Start Using Solar Power for Schools

solar panels schools

Target: North Carolina Governor Pat McCrory

Goal: Make it possible for schools to install solar panels.

North Carolina could potentially save millions of dollars on school utility bills, and be more environmentally friendly, if they help schools install solar panels. This would require statewide policies to change in order to fund the installations.

As schools are not tax-paying entities, they do not receive the same federal tax breaks that businesses and homeowners do when they install solar panels. Across most of the country, this means that schools rely on third-party financing to help lower the upfront costs. Schools can lease the equipment and make monthly payments. However, under current legislation in North Carolina and four other states, third-party financing is prohibited.

Allowing for third-party energy sales and upgrades, Charlotte-Mecklenburg Schools and Durham Public Schools could save $54.6 million and $16.3 million respectively over the next 25 years. The positive environmental impact would also be substantial, as it would mean the schools are less reliant on traditional energy from fossil fuels and gas.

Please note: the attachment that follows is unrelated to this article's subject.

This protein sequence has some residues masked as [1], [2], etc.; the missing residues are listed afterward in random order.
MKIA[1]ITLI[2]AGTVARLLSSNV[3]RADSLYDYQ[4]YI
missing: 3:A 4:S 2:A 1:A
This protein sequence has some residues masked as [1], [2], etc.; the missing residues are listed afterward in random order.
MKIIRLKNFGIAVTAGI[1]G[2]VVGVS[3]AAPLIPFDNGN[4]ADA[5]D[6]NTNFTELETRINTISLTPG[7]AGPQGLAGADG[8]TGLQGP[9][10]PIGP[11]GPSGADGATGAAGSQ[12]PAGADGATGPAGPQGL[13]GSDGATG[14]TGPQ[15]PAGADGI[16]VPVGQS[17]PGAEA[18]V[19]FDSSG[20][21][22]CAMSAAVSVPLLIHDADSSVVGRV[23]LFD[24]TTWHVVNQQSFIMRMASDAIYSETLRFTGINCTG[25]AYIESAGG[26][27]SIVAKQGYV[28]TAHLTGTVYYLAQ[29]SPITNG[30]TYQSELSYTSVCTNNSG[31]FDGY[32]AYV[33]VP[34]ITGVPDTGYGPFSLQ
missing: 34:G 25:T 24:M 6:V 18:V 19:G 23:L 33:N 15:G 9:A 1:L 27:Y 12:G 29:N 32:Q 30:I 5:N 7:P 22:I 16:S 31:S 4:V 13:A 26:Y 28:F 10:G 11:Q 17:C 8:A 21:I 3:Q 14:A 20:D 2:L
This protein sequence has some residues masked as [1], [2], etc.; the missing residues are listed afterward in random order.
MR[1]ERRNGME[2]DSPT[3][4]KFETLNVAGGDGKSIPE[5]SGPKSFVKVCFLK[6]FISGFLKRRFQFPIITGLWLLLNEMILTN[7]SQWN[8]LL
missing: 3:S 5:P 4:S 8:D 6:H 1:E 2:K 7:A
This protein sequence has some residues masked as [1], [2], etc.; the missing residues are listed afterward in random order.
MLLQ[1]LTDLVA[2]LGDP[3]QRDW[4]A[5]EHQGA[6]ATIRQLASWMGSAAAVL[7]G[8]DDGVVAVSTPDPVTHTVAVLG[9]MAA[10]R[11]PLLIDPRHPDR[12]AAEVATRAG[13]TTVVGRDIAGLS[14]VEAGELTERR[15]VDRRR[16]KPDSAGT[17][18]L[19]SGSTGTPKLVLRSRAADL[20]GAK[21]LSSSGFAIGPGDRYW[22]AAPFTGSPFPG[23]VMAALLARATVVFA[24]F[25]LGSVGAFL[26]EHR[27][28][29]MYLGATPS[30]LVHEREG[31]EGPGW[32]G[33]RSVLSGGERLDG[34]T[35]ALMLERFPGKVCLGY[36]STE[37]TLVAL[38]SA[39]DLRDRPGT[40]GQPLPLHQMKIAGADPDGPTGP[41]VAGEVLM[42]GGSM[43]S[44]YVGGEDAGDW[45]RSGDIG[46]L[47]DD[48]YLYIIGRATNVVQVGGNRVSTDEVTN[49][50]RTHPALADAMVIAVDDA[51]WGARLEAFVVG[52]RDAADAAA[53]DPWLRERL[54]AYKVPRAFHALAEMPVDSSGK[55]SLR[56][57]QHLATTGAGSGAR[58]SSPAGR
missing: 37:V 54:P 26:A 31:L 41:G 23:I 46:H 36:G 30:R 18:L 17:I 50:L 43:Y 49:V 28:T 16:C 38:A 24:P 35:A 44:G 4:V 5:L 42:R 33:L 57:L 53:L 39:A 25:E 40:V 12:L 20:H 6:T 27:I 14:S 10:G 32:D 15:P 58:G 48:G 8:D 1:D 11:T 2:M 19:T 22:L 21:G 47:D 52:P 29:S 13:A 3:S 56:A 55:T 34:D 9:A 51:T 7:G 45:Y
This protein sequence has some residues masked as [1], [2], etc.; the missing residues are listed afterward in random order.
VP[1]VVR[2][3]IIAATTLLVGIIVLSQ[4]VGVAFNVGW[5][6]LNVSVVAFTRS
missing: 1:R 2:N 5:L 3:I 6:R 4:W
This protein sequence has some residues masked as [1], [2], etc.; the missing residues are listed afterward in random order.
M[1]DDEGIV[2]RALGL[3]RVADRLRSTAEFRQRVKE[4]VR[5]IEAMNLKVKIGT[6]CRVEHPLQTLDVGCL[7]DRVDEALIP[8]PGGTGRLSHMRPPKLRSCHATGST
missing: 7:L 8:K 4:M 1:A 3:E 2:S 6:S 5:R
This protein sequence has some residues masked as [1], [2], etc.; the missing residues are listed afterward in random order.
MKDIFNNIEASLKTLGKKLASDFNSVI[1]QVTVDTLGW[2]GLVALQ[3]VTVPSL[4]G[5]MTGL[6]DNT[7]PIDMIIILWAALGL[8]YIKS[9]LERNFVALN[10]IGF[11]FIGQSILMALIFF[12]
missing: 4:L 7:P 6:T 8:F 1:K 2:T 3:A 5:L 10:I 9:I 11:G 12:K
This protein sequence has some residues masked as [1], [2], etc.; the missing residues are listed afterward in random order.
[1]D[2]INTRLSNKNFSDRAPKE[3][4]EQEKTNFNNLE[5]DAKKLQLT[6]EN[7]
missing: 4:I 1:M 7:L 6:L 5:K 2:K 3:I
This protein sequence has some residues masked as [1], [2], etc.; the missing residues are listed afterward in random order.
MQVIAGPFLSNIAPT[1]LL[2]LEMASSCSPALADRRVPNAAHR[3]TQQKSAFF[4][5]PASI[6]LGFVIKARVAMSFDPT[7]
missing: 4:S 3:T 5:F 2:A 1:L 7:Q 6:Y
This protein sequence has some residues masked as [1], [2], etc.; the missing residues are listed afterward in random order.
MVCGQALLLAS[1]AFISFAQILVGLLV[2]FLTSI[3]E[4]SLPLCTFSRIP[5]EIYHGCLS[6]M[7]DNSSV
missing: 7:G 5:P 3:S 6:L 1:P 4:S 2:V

The only way to make it financially viable for schools to install solar panels is either to subsidize their installation or to change policy statewide to allow for third-party financing. Sign this petition to urge the Governor of North Carolina to consider changing the financing policies for solar energy in schools.


Dear Governor McCrory,

A coalition of North Carolina parents, teachers and students have asked the school districts to begin using solar power, like their counterparts have already done across the country. The potential savings on utility bills alone should be incentive enough, not to mention the environmental benefits of using renewable solar energy.

As of 2014, almost 4,000 U.S. schools have installed solar panels with success and are reaping the benefits. The problem in North Carolina school districts is the prohibitive upfront costs of the installation. As it stands, these costs would have to be borne by the schools themselves or through direct government subsidy because of the legislation regarding third-party financing for solar projects. North Carolina is one of only five states that prohibits this type of financing.

Clean, renewable energy is what the teachers, students and parents have asked for. A change in legislation allowing for third-party financing would mean that districts could save millions over the next two decades, meaning more money for other essential projects. This is the smart decision for the future of North Carolina. I urge you to look into the policies and do everything possible to get solar energy for these schools.


[Your Name Here]

Photo Credit: Jim Heaphy

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One Comment

  1. Contact Pavegen Systems and get the kids to generate energy to run the schools

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